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# gradsf

Computes the gradient of an array that is on a fixed grid using spherical harmonics.

## Prototype

```	procedure gradsf (
z    : numeric,
gzx  : float or double,
gzy  : float or double
)
```

## Arguments

z

The array to compute the gradient of (input, two or more dimensions, rightmost two dimensions must be nlat x nlon).

• input array must be on a global grid
• input grid must be in ascending latitude order (S==>N)

gzx
gzy

Gradient arrays (output, same dimensions as z, values will be in S==>N latitude order)

## Description

gradsf computes the gradient given an array z, and returns the results in the arrays gzx and gzy. gradsf operates on a fixed grid. If the input array z is on a gaussian grid, gradsg should be used.

This procedure does not handle missing values, and the input array z must be on a global grid. If any missing values are encountered in a particular 2D input grid, then all of the values in the corresponding output grids will be set to the missing value defined by the output grids' _FillValue attributes.

Note: The underlying Spherepack routines use radians. Thus, for say, temperature (T, units K), the Spherepack units would be dT/dtheta => K/radian. The interface scales these values by the radius of the earth (R=6.37122e06 meters) which is equivalent to one radian: (K/radian)*(one_radian/R)=>(K/meter).

Note: For the arrays whose last two dimensions are nlat x nlon, the rest of the dimensions (if any) are collectively referred to as N. If the input/output arrays are just two dimensions, then N can either be considered equal to 1 or nothing at all.

Arrays which have dimensions N x nlat x nlon should not include the cyclic (wraparound) points when invoking the procedures and functions which use spherical harmonics (Spherepack).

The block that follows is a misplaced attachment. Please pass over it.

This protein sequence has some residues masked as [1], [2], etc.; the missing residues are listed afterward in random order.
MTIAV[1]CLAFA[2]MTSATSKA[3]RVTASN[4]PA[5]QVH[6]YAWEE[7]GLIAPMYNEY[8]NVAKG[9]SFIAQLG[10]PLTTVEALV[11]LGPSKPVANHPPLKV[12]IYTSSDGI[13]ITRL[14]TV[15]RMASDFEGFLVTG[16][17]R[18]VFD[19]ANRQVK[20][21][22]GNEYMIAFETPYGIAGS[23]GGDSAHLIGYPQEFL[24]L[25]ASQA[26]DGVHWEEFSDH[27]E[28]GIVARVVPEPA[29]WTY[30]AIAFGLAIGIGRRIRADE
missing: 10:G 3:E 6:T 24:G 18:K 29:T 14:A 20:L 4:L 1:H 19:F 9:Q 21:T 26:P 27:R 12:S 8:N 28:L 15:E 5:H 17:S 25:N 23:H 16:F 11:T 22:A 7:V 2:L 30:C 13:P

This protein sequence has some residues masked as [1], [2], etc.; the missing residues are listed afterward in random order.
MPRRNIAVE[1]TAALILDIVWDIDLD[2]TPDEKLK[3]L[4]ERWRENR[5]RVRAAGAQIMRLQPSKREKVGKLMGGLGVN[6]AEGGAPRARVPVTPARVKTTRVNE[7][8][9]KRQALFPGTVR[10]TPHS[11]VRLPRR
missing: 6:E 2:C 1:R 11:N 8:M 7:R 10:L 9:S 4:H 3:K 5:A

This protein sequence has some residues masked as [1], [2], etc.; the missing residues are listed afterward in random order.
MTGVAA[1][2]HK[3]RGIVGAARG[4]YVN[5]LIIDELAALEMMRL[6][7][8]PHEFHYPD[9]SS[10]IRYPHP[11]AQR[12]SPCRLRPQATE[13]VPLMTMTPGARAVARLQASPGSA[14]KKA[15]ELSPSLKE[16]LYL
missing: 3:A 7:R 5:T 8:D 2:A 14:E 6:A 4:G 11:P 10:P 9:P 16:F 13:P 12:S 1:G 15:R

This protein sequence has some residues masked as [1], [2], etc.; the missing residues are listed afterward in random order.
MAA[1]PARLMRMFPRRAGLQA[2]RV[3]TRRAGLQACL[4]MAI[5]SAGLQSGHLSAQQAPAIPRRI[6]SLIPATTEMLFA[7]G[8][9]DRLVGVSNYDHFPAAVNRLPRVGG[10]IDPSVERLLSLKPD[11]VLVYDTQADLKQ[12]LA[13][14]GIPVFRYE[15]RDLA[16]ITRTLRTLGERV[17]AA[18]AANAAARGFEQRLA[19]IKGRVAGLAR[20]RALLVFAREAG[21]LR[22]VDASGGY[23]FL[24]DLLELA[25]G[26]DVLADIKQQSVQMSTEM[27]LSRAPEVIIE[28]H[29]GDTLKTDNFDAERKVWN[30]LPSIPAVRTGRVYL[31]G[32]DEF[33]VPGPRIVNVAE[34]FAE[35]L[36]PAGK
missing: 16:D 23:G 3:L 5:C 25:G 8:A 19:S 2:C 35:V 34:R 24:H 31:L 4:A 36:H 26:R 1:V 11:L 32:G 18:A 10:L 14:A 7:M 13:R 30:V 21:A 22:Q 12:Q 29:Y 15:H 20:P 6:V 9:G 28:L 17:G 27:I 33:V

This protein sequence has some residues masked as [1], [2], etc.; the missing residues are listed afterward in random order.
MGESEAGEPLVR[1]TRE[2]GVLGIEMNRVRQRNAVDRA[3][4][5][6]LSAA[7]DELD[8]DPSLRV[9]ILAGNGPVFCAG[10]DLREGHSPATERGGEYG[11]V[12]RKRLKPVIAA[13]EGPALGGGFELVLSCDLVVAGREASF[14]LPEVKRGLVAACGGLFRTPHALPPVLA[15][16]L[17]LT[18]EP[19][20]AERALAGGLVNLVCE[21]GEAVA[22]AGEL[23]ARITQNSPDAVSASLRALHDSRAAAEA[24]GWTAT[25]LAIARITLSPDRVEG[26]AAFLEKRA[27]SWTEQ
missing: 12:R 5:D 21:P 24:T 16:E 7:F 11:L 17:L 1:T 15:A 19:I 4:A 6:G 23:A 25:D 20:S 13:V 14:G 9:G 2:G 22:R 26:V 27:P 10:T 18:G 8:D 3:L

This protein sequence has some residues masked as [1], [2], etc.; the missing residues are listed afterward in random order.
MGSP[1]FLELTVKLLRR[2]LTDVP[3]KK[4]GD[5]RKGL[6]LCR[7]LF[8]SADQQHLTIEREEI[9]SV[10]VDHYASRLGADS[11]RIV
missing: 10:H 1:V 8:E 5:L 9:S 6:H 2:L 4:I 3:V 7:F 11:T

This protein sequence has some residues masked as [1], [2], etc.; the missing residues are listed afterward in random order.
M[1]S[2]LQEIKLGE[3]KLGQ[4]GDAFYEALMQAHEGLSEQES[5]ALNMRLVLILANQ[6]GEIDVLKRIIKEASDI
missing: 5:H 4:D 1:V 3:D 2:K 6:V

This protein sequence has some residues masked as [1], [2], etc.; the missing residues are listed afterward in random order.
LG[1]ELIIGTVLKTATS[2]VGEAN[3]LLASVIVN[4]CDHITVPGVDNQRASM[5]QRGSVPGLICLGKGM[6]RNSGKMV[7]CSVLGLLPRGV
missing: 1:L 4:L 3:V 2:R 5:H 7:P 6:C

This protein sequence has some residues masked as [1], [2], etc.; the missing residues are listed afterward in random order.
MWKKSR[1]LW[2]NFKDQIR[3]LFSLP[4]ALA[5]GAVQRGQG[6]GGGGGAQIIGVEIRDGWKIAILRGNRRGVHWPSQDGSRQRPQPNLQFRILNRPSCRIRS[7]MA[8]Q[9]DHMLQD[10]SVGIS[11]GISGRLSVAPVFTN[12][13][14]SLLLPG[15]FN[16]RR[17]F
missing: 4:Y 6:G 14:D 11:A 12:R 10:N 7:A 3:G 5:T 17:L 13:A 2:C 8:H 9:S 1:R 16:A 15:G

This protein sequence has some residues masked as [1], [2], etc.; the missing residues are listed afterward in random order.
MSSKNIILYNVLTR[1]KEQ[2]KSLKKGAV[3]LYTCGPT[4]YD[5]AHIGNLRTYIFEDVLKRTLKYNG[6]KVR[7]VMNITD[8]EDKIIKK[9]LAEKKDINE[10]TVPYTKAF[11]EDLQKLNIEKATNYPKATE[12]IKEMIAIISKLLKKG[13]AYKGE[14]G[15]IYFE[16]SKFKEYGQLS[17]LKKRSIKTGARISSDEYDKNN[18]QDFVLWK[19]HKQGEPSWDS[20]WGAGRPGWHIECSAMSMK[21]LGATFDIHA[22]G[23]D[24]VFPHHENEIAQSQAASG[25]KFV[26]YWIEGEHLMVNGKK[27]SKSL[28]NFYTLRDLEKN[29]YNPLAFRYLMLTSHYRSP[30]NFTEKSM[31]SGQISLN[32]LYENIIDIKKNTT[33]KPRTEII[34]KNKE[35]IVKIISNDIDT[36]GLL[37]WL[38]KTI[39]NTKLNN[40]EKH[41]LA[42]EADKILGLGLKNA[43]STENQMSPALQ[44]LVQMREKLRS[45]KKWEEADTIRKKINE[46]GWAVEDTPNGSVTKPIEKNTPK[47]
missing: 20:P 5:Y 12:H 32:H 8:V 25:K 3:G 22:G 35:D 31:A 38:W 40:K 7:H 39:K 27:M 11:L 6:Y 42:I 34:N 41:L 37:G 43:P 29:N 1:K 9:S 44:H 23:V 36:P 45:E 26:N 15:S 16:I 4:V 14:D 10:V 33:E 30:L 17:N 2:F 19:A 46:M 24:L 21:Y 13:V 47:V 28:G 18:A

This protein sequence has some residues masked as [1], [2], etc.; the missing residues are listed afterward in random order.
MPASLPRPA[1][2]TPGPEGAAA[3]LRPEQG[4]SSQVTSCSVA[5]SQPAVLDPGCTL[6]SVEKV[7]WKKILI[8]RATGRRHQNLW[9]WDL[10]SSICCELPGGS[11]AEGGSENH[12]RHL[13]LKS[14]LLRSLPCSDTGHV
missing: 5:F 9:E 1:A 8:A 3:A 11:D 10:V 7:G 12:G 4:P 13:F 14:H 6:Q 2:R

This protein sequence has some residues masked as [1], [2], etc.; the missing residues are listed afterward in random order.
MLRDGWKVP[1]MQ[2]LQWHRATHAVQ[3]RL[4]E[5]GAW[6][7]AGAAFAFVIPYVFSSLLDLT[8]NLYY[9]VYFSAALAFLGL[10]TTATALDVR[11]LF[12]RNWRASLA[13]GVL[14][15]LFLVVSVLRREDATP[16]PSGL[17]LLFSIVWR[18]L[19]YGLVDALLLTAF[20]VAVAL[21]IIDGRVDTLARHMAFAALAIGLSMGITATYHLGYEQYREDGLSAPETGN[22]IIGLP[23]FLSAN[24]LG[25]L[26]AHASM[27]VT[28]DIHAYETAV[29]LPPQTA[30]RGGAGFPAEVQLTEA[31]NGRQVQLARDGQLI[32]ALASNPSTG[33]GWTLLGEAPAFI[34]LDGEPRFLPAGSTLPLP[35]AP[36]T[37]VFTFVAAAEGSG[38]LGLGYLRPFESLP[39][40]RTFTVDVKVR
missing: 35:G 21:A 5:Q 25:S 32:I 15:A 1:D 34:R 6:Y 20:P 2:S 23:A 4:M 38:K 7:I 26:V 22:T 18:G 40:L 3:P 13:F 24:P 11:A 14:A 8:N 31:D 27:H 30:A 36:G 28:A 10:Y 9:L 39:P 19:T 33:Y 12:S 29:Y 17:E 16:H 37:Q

For example, if an array x has dimensions nlat = 64 and nlon = 129, where the "129" represents the cyclic points, then the user should pass the data to the procedure/function via:

```    z = sample ( x([...],:,0:nlon-2) ) ; does not include cyclic points
```

## Examples

A requirement is that the global grid(s) be ordered South-to-North (S==>N). Some gridded data sets are ordered N==>S. these must be reordered prior to use. This can be done via NCL-syntax. For example: T(time,lev,lat,lon) then

```
T = T(:,:,::-1,:)     ; reorder the gridded data and coordinate variables

```
Example 1

Given a scalar array T, compute the latitudinal and longitudinal derivatives, and then recompute T. T is on a fixed grid. The grid is is the required South==>North order.

```  T_grad_lon = T                ; create arrays to hold output, same size and type as input
T_grad_lat = T
; this procedure will overwrite
; values in T_grad_lon and T_grad_lat

gradsf (T, T_grad_lon, T_grad_lat)

T_grad_lon@long_name = "longitudinal gradient"
T_grad_lat@long_name = "latitudinal gradient"
T_grad_lat@units     = "K/m"
T_grad_lon@units     = "K/m"

igradsf (T_grad_lon, T_grad_lat, T)
```

## Errors

If jer or ker is equal to:

1 : error in the specification of nlat
2 : error in the specification of nlon
4 : error in the specification of N (jer only)